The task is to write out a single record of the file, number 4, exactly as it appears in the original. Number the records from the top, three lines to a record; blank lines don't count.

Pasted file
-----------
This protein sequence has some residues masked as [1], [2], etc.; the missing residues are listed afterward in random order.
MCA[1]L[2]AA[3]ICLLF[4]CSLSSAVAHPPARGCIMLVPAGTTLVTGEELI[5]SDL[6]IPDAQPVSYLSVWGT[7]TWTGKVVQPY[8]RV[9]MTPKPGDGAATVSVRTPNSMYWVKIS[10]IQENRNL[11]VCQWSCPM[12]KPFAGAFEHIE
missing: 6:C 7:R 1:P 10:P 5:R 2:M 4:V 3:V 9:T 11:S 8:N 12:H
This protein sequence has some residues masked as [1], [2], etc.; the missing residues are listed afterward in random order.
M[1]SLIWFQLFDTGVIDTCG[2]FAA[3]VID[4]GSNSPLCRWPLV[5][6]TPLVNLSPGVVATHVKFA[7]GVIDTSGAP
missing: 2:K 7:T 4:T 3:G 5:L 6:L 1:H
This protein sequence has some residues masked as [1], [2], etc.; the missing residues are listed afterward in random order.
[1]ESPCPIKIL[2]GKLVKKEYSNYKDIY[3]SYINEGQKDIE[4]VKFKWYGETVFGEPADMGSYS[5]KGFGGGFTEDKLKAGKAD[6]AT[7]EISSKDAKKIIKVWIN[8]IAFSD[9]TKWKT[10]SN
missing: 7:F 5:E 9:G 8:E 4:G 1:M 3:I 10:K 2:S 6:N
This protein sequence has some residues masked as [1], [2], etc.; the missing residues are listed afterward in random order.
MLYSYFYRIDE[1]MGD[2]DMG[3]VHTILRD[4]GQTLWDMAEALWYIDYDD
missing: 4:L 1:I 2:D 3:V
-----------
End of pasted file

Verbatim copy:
This protein sequence has some residues masked as [1], [2], etc.; the missing residues are listed afterward in random order.
MLYSYFYRIDE[1]MGD[2]DMG[3]VHTILRD[4]GQTLWDMAEALWYIDYDD
missing: 4:L 1:I 2:D 3:V